Volume 40, Issue 1 (January 1995)
Medical Examiner/Death Investigator Training Requirements in State Medical Examiner Systems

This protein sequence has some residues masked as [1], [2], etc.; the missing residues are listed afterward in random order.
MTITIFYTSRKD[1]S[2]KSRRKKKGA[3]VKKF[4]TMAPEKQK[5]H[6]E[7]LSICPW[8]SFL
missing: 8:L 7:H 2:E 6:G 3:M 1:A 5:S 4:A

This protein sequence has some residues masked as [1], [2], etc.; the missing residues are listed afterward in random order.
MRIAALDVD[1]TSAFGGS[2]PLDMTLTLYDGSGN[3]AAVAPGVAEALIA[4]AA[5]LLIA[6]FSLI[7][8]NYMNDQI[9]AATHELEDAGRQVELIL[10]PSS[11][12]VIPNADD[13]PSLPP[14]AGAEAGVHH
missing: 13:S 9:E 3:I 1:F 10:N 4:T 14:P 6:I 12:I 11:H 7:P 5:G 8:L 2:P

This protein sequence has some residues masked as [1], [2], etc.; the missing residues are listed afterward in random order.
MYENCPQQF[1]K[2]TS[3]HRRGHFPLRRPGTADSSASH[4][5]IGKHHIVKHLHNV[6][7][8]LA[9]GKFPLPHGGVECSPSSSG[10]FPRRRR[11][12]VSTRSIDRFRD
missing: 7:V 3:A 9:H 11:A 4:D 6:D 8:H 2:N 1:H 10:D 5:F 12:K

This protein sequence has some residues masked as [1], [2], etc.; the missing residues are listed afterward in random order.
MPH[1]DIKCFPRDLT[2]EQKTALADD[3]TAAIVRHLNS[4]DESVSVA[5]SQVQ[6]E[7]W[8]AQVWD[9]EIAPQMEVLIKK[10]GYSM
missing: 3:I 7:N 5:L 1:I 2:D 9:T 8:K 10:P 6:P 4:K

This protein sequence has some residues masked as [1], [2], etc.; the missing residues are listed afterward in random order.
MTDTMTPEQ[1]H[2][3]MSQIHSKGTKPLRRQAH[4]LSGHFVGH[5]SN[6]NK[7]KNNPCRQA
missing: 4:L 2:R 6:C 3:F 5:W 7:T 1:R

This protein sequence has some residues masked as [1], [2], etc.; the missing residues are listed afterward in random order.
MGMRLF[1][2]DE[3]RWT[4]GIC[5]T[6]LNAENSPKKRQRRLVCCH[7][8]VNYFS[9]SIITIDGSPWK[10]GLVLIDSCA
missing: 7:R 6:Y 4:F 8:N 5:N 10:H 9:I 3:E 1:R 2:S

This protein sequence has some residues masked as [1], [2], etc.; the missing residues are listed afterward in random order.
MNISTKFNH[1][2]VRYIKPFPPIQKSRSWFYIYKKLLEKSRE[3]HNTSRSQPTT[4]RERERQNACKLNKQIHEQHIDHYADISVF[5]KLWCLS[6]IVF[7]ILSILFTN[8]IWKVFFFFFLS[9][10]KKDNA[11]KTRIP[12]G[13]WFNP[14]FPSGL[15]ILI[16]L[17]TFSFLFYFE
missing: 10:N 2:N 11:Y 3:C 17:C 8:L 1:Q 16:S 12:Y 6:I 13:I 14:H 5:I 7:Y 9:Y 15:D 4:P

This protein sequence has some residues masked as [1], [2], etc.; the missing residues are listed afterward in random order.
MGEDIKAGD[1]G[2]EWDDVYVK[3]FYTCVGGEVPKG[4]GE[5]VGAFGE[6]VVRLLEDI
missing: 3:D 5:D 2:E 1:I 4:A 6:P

Comprehensive and properly performed investigation of suspicious, unusual, unnatural, and various natural deaths is necessary to maintain the health, safety, and well-being of society as a whole. Adequate investigation requires the combined efforts and cooperation of law-enforcement and other public-service agencies, medical professionals, and those within the forensic community. As such, the “death investigator” plays a crucial role in the investigation process. These front-line investigators, whether they be coroners, medical examiners, physicians, other medical professionals, or lay-people, are required to make important decisions which have far-reaching consequences on how death investigation cases proceed. Death investigation practices vary greatly among medico-legal jurisdictions. A recent publication has categorized state death investigation systems by type of system. In an attempt to better delineate death investigation practices with specific regard to investigators' training and continuing education requirements, we surveyed the 20 systems categorized as state medical examiner systems and the five states with combined state medical examiner and county coroner/medical examiner systems. We present our findings and make recommendations which address the attributes and deficiencies of current death investigation practices.